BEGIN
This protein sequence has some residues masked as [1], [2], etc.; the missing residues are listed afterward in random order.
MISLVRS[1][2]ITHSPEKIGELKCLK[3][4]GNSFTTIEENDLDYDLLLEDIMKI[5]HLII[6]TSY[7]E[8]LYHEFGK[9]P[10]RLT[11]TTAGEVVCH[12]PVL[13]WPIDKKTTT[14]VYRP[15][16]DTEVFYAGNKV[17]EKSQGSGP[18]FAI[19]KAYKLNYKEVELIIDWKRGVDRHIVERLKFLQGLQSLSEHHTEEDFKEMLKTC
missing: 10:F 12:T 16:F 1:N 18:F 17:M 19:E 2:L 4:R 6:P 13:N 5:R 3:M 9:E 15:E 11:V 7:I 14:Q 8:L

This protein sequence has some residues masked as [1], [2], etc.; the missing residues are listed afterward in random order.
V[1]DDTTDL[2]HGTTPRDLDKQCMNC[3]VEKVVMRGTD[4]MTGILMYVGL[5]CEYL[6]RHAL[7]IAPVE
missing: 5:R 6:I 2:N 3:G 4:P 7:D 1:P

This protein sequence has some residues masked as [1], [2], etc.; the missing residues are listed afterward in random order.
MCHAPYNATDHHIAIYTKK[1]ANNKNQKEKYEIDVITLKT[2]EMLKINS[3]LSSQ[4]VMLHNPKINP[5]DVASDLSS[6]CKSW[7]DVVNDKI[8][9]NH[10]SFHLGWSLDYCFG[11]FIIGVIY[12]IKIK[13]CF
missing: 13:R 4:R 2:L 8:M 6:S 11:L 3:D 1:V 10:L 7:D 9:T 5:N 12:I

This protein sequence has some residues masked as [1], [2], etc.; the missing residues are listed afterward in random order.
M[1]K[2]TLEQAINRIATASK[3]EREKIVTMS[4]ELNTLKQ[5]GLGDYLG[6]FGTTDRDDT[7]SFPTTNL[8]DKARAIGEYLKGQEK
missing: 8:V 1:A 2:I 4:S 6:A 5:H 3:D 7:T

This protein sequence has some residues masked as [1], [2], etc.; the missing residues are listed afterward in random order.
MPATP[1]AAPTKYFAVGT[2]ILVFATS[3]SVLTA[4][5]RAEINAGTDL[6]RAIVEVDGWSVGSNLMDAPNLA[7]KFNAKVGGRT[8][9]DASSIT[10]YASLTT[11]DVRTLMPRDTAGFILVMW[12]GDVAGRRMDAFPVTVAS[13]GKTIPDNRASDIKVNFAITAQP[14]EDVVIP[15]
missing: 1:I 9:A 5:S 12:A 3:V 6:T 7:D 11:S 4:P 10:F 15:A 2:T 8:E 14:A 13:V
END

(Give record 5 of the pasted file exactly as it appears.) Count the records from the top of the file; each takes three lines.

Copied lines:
This protein sequence has some residues masked as [1], [2], etc.; the missing residues are listed afterward in random order.
MPATP[1]AAPTKYFAVGT[2]ILVFATS[3]SVLTA[4][5]RAEINAGTDL[6]RAIVEVDGWSVGSNLMDAPNLA[7]KFNAKVGGRT[8][9]DASSIT[10]YASLTT[11]DVRTLMPRDTAGFILVMW[12]GDVAGRRMDAFPVTVAS[13]GKTIPDNRASDIKVNFAITAQP[14]EDVVIP[15]
missing: 1:I 9:A 5:S 12:A 3:V 6:T 7:D 11:S 4:P 10:F 15:A 2:T 8:E 14:A 13:V